excitement. The smaller children, not having the strength to fight
through the current yet, were only allowed to go but so far into
He informed the more mature bears of
the rule because the contest would be over way too soon if claws
were allowed. Bare-handed was more of a challenge when catching
salmon because the fish were not only quick, but slippery. Claws
always made that challenge easier.
That was exactly what Greta was
waiting to hear. Running and splashing through the rushing water
she kept her focus. There was a large flat rock in the center she
had to get to once she had her salmon. She’d been practicing the
swim and dive through the violent waters all summer. Weres were
excellent swimmers, so she knew she had to be the best and fastest.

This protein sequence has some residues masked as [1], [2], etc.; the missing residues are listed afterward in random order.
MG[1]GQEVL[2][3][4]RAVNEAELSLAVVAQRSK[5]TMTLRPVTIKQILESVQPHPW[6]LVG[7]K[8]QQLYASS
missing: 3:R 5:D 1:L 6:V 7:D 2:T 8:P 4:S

Especially since she had a slight hindrance compared to other
Weres. Her ankle had started out stiff, but loosened up quickly,
more evidence of her training for this moment.
Every year a male Were was declared
the winner, but she refused to let that happen this time. She was
winning it for all the females of Den. She never allowed herself to
dig deep enough to discover why it was so important to her this
year, but it was.
Once the water was rising up beyond
her thighs, she dove in. The crisp cool water surrounded her and
brushed along her body like icy fingers. Her scalp tingled from the
cold, it didn’t deter her but felt exhilarating.
Beneath the water salmon were